Alvey v. Gualtieri

Filing 86

ORDER: Defendant Bob Gualtieri's Motion to Dismiss (Doc. # 63 ) is GRANTED. Plaintiff Amber Alvey's claim for injunctive relief is DISMISSED for lack of subject matter jurisdiction. Signed by Judge Virginia M. Hernandez Covington on 10/18/2016. (DMD)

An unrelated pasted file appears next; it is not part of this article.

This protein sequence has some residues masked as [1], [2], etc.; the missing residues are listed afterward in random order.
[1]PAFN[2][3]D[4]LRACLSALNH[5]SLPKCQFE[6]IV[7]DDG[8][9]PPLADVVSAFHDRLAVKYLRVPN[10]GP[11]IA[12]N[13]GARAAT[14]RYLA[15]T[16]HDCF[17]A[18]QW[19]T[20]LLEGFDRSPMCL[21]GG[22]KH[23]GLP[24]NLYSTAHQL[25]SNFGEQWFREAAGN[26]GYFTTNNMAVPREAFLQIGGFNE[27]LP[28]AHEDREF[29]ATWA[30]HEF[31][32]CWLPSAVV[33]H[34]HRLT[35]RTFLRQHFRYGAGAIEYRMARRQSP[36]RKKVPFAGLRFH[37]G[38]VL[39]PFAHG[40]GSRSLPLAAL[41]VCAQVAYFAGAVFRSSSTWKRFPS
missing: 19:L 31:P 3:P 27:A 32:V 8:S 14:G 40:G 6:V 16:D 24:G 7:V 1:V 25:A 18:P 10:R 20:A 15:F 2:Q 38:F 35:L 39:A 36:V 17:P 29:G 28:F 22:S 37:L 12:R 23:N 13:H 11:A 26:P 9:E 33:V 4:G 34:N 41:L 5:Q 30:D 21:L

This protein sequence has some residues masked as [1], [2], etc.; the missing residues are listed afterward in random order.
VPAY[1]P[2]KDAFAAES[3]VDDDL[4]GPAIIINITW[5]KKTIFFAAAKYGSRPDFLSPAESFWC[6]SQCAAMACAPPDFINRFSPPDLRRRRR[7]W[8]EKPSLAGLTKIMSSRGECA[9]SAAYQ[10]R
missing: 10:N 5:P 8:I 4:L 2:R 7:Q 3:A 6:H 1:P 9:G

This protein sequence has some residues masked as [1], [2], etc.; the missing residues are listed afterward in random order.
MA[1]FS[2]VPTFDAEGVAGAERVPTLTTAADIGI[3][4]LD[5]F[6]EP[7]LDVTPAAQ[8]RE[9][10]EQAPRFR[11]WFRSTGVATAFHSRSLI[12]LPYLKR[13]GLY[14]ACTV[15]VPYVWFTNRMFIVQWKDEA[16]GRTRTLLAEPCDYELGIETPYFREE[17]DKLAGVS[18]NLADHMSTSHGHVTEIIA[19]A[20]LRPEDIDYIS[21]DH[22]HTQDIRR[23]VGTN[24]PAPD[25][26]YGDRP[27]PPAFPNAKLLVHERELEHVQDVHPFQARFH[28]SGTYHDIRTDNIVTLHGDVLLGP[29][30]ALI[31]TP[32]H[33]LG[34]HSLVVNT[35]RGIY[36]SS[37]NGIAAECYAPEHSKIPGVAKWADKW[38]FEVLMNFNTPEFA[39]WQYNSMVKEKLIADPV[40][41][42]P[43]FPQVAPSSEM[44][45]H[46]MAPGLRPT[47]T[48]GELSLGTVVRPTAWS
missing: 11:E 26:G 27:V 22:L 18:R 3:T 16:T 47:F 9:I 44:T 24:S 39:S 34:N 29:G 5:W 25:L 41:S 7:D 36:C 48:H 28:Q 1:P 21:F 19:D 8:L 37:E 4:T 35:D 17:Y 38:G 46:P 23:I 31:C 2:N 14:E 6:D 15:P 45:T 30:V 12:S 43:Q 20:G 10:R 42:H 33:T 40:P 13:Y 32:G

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UNITED STATES DISTRICT COURT MIDDLE DISTRICT OF FLORIDA TAMPA DIVISION AMBER ALVEY, Plaintiff, v. Case No. 8:15-cv-1861-T-33AEP BOB GUALTIERI, in his official capacity as Sheriff of Pinellas County, Defendant. ______________________________/ ORDER This matter comes before the Court pursuant to Defendant Bob Gualtieri’s Motion to Dismiss For Lack of Subject Matter Jurisdiction (Doc. # 63), filed on August 23, 2016. Plaintiff Amber Alvey filed a response in opposition on September 15, 2016. (Doc. # 76). For the reasons that follow, the Motion is granted. I. Background On June 20, 2014, Amber Alvey left her apartment in St. Petersburg, Florida, and sought shelter at Pinellas Safe Harbor (Safe Harbor), a shelter serving homeless individuals, which is run by Pinellas County. (Doc. # 49 at ¶¶ 7-10, 21). Alvey, who suffers from physical disabilities, requested a raised bed at the shelter as she had difficulty lifting 1 herself from her assigned mat on the floor. (Id. at ¶ 32). However, Safe Harbor did not provide her with a raised bed, even though some bunk beds were available that night. (Id. at ¶ 36). During a head-count of the shelter’s visitors later that night, Alvey fell and was injured as she tried to get up from the lower sleeping mat. (Id. at ¶ 38). She was taken to the hospital and attempted to return to Safe Harbor after midnight June 21, 2014. (Id. at ¶¶ 40-41). At that point, according to Alvey, the staff of Safe Harbor would not allow her to re-enter the premises. (Id. at ¶¶ 41-42). Safe Harbor banned Alvey from the shelter because Safe Harbor’s facility was not conducive to Alvey’s medical needs. (Id. at ¶ 41). On August 10, 2015, Alvey filed her Complaint against Gualtieri in his official capacity as Sheriff of Pinellas County, alleging that Safe Harbor intentionally discriminated against her in violation of Title II of the Americans with Disabilities Act (ADA) and failed to provide her with a reasonable modification of her sleeping arrangement in light of her disabilities. (Doc. # 1 at ¶¶ 56-64). Alvey seeks both injunctive relief and damages 2 for the intentional discrimination and injury she allegedly suffered at Safe Harbor. (Id. at 12). After the conclusion of discovery and the filing of cross-motions for summary judgment, Gualtieri filed a motion to dismiss the injunctive relief claim for lack of standing, on August 23, 2016. (Doc. # 63). Alvey responded in opposition to the motion on September 15, 2016. (Doc. # 76). II. Legal Standard Motions filed under Federal Rule of Civil Procedure 12(b)(1) question this Court’s jurisdiction over the subject matter of the case. Motions to dismiss for lack of subject matter jurisdiction pursuant to Rule 12(b)(1) may attack jurisdiction facially or factually. Morrison v. Amway Corp., 323 F.3d 920, 924 n.5 (11th Cir. 2003). Where the jurisdictional attack is based on the face of the pleadings, the court merely looks to determine whether the plaintiff has sufficiently alleged a basis of subject matter jurisdiction, and the allegations in the plaintiff’s complaint are taken as true for purposes of the motion. Lawrence v. Dunbar, 919 F.2d 1525, 1529 (11th Cir. 1990). In factual attacks, on the other hand, the court delves into the arguments asserted by the parties and the credibility of the evidence presented. Garcia v. Copenhaver, Bell, & 3 Assocs., 104 F.3d 1256, 1260–61 (11th Cir. 1997). As stated in Morrison, jurisdiction “Factual in fact, attacks challenge irrespective of the subject matter pleadings. In resolving a factual attack, the district court may consider extrinsic evidence such as testimony and affidavits.” 323 F.3d at 925. In deciding a motion to dismiss filed under Rule 12(b)(1), this Court is not required to assume that the allegations in the Complaint are true. Rosenkrantz v. Markopoulos, 254 F. Supp. 2d 1250, 1251 (M.D. Fla. 2003); see also Goodman v. Sipos, 259 F.3d 1327, 1331 n.6 (11th Cir. 2001)(factually-based attacks on subject matter jurisdiction go beyond the pleadings and permit testimony and affidavits to be considered). A plaintiff bears the burden of demonstrating that the Court has jurisdiction. Menchaca v. Chrysler Credit Corp., 613 F.2d 507, 511 (5th Cir. 1980). Once subject matter jurisdiction has been questioned, a plaintiff is required to “clearly allege facts demonstrating that he is a proper party to invoke judicial resolution of the dispute and the exercise of the court’s remedial powers.” Warth v. Seldin, 422 U.S. 490, 518 (1975). In addition, courts may dismiss cases pursuant to Rule 12(b)(1) upon finding that the 4 plaintiff’s claims are “clearly immaterial, made solely for the purpose of obtaining jurisdiction or are wholly unsubstantiated and frivolous.” Lawrence, 919 F.2d at 1529 (quoting Eaton v. Dorchester Dev., Inc., 692 F.2d 727, 732 (11th Cir. 1982)); see also Bell v. Hood, 327 U.S. 678, 682–683 (1946). III. Analysis Title II of the ADA prohibits discrimination in public services and individual transportation with a and disability states, shall, by “No reason qualified of such disability, be excluded from participation in, or be denied the benefits of services, programs, or activities of a public entity, or be subjected to discrimination by any public entity.” 42 U.S.C. § 12132. As stated in Shotz v. Cates, 256 F.3d 1077, 1079 (11th Cir. 2001): To state a claim under Title II of the ADA, a plaintiff must allege: (1) that he is a qualified individual with a disability; (2) that he was excluded from participation in or . . . denied the benefits of the services, programs, or activities of a public entity or otherwise discriminated against by such entity; (3) by reason of such disability. (internal citations omitted). Gualtieri moves to dismiss Alvey’s claim for injunctive relief pursuant to Rule 12(b)(1) on the ground that Alvey 5 lacks standing to bring that claim, thus depriving the Court of jurisdiction. (Doc. # 63 at 1). In order to meet the requirements of Article III standing, a plaintiff must establish that she has suffered an injury in fact, that the injury was causally connected to the defendant’s actions, and that the injury would be redressed by a judgment in the plaintiff’s favor. See Lujan v. Defs. of Wildlife, 504 U.S. 555, 560–61 (1992). In addition, concerning standing to seek injunctive relief, Lujan states: Past exposure to illegal conduct does not in itself show a present case or controversy regarding injunctive relief if unaccompanied by any continuing present adverse effects. And the affiants’ profession of an “intent” to return to the places that they had visited before — where they will presumably, this time, be deprived of the opportunity to observe animals of the endangered species — is simply not enough. Such “some day” intentions - without any description of concrete plans, or indeed even any specification of when the some day will be — do not support a finding of the “actual or imminent” injury that our cases require. Id. at 564 (emphasis in original). This proposition is also reflected in City of Los Angeles v. Lyons, 461 U.S. 95, 102 (1983)(“exposure to illegal conduct does not in itself show a present case or controversy regarding injunctive relief . . . if unaccompanied by any continuing, present adverse effects.”)(internal citation omitted). The threat of future injury must be “real and 6 immediate — as opposed to merely conjectural or hypothetical.” Wooden v. Bd. of Regents of Univ. Sys. of Ga., 247 F.3d 1262, 1284 (11th Cir. 2001). The Court finds that there is not sufficient evidence of a “real and immediate” threat that Alvey will seek emergency shelter at Safe Harbor in the future to establish standing for injunctive relief under Title II of the ADA. As Gualtieri notes, Alvey has never been homeless, had not stayed at a homeless shelter before coming to Safe Harbor, and has not stayed at a homeless shelter since she left Safe Harbor. (Doc. # 63 at 4). During her deposition, Gualtieri asked Alvey about her history of homelessness: Q: Have you ever been — have you ever stayed in a homeless shelter? A: Have I ever before that? Q: Yeah A: No. Never. Q: Have you ever since that time? A: Not that I can remember. . . . . Q: It is true that when you went to sleep that night at Safe Harbor you were not homeless? A: Right. (Doc. # 51-1 Plf. Dep. at 113:4-10; 113:16-18). At the time of her deposition, Alvey was living in Missouri in a leased apartment near her daughter. (Id. at 9:22-23; 10:1-9; 12:13-18). During that deposition, Alvey 7 indicated that she had not returned to Safe Harbor after June of 2014, and had no intention of doing so in the future: Q: After you got your medicine back and your other - whatever other stuff you had at Safe Harbor, on that day were you — you weren’t trying to stay there, were you? A: No. Q: Did you ever try to stay there again? A: No. Q: Did you ever need to stay there again? A: No. Q: Do you need to stay there now? A: No. Q: Do you have any intention of going back and trying to stay there? A: No. I don’t — I don’t plan on it. Now I’ve got my own apartment with a lease and — so no. (Id. at 143:18-144:7). However, since the deposition, Alvey has moved back to Florida. (Doc. # 49-2). Alvey currently resides in Englewood, Florida, with her sister approximately seventy-five miles away from Safe Harbor. (Doc. ## 49-2 at ¶ 17; 63 at 6-7). Still, Alvey states that she might need to stay at Safe Harbor at some point in the future because she “would prefer to live in Pinellas County and want[s] to return there.” (Doc. # 492 at ¶ 17). Alvey notes that her living situation has been uncertain for the two years since her visit to Safe Harbor as she has moved seven times during that period. (Id.). Therefore, Alvey concludes that “[i]t is reasonable that I could be expected to need safe shelter again, but I would not 8 be able to get access to the services at [Safe Harbor] under the current policies there.” (Id.). Alvey is correct that a “plaintiff’s exposure to illegal conduct in the past is nonetheless ‘evidence bearing on whether there is a real and immediate threat of repeated injury.’” Houston v. Marod Supermarkets, Inc., 733 F.3d 1323, 1336 (11th Cir. 2013)(quoting O’Shea v. Littleton, 414 U.S. 488, 496 (1974)). The ban that would prevent Alvey from returning to Safe Harbor remains in place, meaning that Alvey would be denied entry if she sought emergency shelter there again. (Doc. # 49 at ¶ 46); see also Houston, 733 F.3d at 1337 (“There is no indication in the record that the alleged architectural barriers in the Presidente Supermarket have been remedied. As a result, there is a 100 percent likelihood that Plaintiff Houston will suffer the alleged injury again when he returns to the store.”). Nevertheless, Alvey still must show that the threat of future injury is beyond conjectural. For example, in Houston, the Eleventh Circuit found that Houston did have standing to seek injunctive relief under Title III of the ADA against the defendant supermarket even though Houston lived in the next county thirty miles away and had visited the market infrequently. Houston, 733 F.3d at 9 1337. However, the facts of that case indicated that there was a serious likelihood that Houston would return to the supermarket. Although the supermarket was thirty miles away from his home, it was only two miles away from his lawyer’s offices. Id. at 1336. Houston drove past the supermarket whenever he went to visit his lawyer. Id. As Houston was an ADA “tester,” Houston could convincingly show that he “‘definitely’ anticipat[ed] going to his lawyer’s offices ‘in the near future.’” Id. Furthermore, Houston declared that he would return to the supermarket if the barriers to entry were removed. Id. Under the totality of the circumstances of that case, the Eleventh Circuit found that Houston did have standing to seek injunctive relief. Id. at 1337. In contrast, the threat of future injury to Alvey is hypothetical and contingent upon her moving back to Pinellas County and, once there, having an emergency need for shelter. Alvey’s current residence, in a different county seventy-five miles away from Safe Harbor, reduces the likelihood of a “real and immediate” threat of future injury. See Lamb v. Charlotte Cty., 429 F. Supp. 2d 1302, 1309 (M.D. Fla. 2006)(finding that plaintiff alleging violations of Title II of the ADA could not establish standing for injunctive relief where he 10 lived seventy-five miles away from the library and community center at issue and there were other similar facilities closer to his home); Access for the Disabled, Inc. v. Rosof, No. 8:05-cv-1413-T-30-TBM, 2005 WL 3556046, at *2 (“The threat of future real and immediate injury is even more speculative in light of the fact that Plaintiff Cohen does not reside in Sarasota and his only connection to the area is as a ‘frequent visitor.’”). While Alvey alleges that she wishes to return to Pinellas County, her stated intention to move there at an unspecified date in the future is conjectural. Additionally, Alvey’s history of unstable housing arrangements, without more, does not demonstrate that there is a “real and immediate” threat that Alvey will require shelter at Safe Harbor. Cf. Sunderland v. Bethesda Health, Inc., No. 13-80685-CIV-HURLEY, 2016 WL 2736087, at *10 (S.D. Fla. May 11, 2016)(rejecting plaintiffs’ contention that “an elderly person suffering from a chronic, progressive medical condition necessarily demonstrates a ‘real and immediate’ threat of future hospitalization”). Alvey states that she may have an emergency need for shelter at some point in the future; however, the possibility of such a future emergency is speculative as she has never been homeless in the past and has not required emergency 11 shelter in the two years since she visited Safe Harbor. Cf. Connors v. W. Orange Healthcare Dist., No. 605-cv-647-Orl31-KRS, 2005 WL 1500899, at *4 (M.D. Fla. June 23, 2005)(finding no standing where plaintiffs alleged only that they “live in the vicinity of the [defendant hospital], and must return to the defendant in the near future if an emergency exists” because the likelihood of future injury depended “on the entirely speculative potential of a future medical emergency, and [plaintiffs had] not alleged that such future medical conditions are likely to, or may possibly, arise”). Therefore, Alvey has not established the existence of a “real and immediate” threat of future injury. Accordingly, Alvey’s claim for injunctive relief is dismissed for lack of standing. Although Alvey does not have standing to seek injunctive relief, Alvey’s claims under Title II of the ADA premised on Safe Harbor’s past acts of alleged discrimination survive. Accordingly, it is hereby ORDERED, ADJUDGED, and DECREED: (1) Defendant Bob Gualtieri’s Motion to Dismiss (Doc. # 63) is GRANTED. 12 (2) Plaintiff Amber Alvey’s claim for injunctive relief is DISMISSED for lack of subject matter jurisdiction. DONE and ORDERED in Chambers in Tampa, Florida, this 18th day of October, 2016. 13